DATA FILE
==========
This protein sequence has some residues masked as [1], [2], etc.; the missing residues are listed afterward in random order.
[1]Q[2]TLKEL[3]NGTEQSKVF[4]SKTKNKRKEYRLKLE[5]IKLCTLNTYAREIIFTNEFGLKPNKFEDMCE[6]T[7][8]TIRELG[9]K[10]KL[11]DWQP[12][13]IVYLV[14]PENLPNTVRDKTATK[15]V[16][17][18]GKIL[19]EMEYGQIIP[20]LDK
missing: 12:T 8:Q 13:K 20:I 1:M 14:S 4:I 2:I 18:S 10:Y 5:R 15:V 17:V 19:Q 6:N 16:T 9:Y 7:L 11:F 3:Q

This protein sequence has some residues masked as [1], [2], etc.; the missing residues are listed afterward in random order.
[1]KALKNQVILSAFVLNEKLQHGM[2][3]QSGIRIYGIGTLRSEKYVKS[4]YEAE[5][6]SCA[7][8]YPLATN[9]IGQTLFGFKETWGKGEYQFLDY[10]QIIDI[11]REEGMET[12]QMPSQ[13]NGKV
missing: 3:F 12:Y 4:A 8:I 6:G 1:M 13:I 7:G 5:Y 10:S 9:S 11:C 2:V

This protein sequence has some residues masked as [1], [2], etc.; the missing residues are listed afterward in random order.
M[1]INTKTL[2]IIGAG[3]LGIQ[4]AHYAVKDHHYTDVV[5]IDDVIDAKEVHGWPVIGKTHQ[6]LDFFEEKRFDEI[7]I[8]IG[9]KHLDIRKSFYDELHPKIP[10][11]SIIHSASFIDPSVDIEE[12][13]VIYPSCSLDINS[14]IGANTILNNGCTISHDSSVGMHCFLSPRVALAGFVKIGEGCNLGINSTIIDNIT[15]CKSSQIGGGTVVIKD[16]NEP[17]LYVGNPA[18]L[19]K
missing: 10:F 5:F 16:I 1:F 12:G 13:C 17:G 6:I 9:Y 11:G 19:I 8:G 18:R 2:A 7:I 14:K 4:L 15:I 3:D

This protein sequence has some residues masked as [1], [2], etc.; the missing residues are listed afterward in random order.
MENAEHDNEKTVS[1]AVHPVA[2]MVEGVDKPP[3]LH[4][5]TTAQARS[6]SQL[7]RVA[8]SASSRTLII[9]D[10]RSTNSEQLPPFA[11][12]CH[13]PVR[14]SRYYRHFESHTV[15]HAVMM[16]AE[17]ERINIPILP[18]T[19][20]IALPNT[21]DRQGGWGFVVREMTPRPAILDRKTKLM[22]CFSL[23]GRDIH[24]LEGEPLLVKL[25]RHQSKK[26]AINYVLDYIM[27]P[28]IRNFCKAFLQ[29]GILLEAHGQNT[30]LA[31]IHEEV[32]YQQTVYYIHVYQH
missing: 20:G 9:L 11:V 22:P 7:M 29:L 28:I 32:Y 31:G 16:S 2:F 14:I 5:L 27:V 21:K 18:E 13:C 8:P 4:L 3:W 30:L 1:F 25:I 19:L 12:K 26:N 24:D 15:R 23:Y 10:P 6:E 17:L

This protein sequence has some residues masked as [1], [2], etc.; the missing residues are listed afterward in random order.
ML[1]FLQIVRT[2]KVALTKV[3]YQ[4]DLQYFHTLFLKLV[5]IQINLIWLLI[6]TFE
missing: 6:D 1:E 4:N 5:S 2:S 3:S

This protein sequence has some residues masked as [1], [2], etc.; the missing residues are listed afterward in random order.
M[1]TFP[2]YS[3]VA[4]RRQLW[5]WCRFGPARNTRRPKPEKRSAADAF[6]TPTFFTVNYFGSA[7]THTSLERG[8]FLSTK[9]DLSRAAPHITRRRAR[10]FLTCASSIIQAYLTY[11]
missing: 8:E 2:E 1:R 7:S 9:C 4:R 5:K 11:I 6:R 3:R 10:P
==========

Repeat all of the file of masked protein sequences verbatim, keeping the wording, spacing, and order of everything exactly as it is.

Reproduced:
This protein sequence has some residues masked as [1], [2], etc.; the missing residues are listed afterward in random order.
[1]Q[2]TLKEL[3]NGTEQSKVF[4]SKTKNKRKEYRLKLE[5]IKLCTLNTYAREIIFTNEFGLKPNKFEDMCE[6]T[7][8]TIRELG[9]K[10]KL[11]DWQP[12][13]IVYLV[14]PENLPNTVRDKTATK[15]V[16][17][18]GKIL[19]EMEYGQIIP[20]LDK
missing: 12:T 8:Q 13:K 20:I 1:M 14:S 4:I 2:I 18:S 10:Y 5:R 15:V 17:V 19:Q 6:N 16:T 9:Y 7:L 11:F 3:Q

This protein sequence has some residues masked as [1], [2], etc.; the missing residues are listed afterward in random order.
[1]KALKNQVILSAFVLNEKLQHGM[2][3]QSGIRIYGIGTLRSEKYVKS[4]YEAE[5][6]SCA[7][8]YPLATN[9]IGQTLFGFKETWGKGEYQFLDY[10]QIIDI[11]REEGMET[12]QMPSQ[13]NGKV
missing: 3:F 12:Y 4:A 8:I 6:G 1:M 13:I 7:G 5:Y 10:S 9:S 11:C 2:V

This protein sequence has some residues masked as [1], [2], etc.; the missing residues are listed afterward in random order.
M[1]INTKTL[2]IIGAG[3]LGIQ[4]AHYAVKDHHYTDVV[5]IDDVIDAKEVHGWPVIGKTHQ[6]LDFFEEKRFDEI[7]I[8]IG[9]KHLDIRKSFYDELHPKIP[10][11]SIIHSASFIDPSVDIEE[12][13]VIYPSCSLDINS[14]IGANTILNNGCTISHDSSVGMHCFLSPRVALAGFVKIGEGCNLGINSTIIDNIT[15]CKSSQIGGGTVVIKD[16]NEP[17]LYVGNPA[18]L[19]K
missing: 10:F 5:F 16:I 1:F 12:G 13:C 17:G 6:I 9:Y 11:G 19:I 8:G 18:R 2:A 7:I 14:K 4:L 15:I 3:D

This protein sequence has some residues masked as [1], [2], etc.; the missing residues are listed afterward in random order.
MENAEHDNEKTVS[1]AVHPVA[2]MVEGVDKPP[3]LH[4][5]TTAQARS[6]SQL[7]RVA[8]SASSRTLII[9]D[10]RSTNSEQLPPFA[11][12]CH[13]PVR[14]SRYYRHFESHTV[15]HAVMM[16]AE[17]ERINIPILP[18]T[19][20]IALPNT[21]DRQGGWGFVVREMTPRPAILDRKTKLM[22]CFSL[23]GRDIH[24]LEGEPLLVKL[25]RHQSKK[26]AINYVLDYIM[27]P[28]IRNFCKAFLQ[29]GILLEAHGQNT[30]LA[31]IHEEV[32]YQQTVYYIHVYQH
missing: 20:G 9:L 11:V 22:P 7:M 29:L 28:I 32:Y 31:G 16:S 2:F 14:I 5:L 27:V 21:K 18:E 13:C 8:P 4:L 3:W 30:L 1:F 25:I 19:L 12:K 26:N 24:D 15:R 23:Y 10:P 6:E 17:L

This protein sequence has some residues masked as [1], [2], etc.; the missing residues are listed afterward in random order.
ML[1]FLQIVRT[2]KVALTKV[3]YQ[4]DLQYFHTLFLKLV[5]IQINLIWLLI[6]TFE
missing: 6:D 1:E 4:N 5:S 2:S 3:S

This protein sequence has some residues masked as [1], [2], etc.; the missing residues are listed afterward in random order.
M[1]TFP[2]YS[3]VA[4]RRQLW[5]WCRFGPARNTRRPKPEKRSAADAF[6]TPTFFTVNYFGSA[7]THTSLERG[8]FLSTK[9]DLSRAAPHITRRRAR[10]FLTCASSIIQAYLTY[11]
missing: 8:E 2:E 1:R 7:S 9:C 4:R 5:K 11:I 6:R 3:R 10:P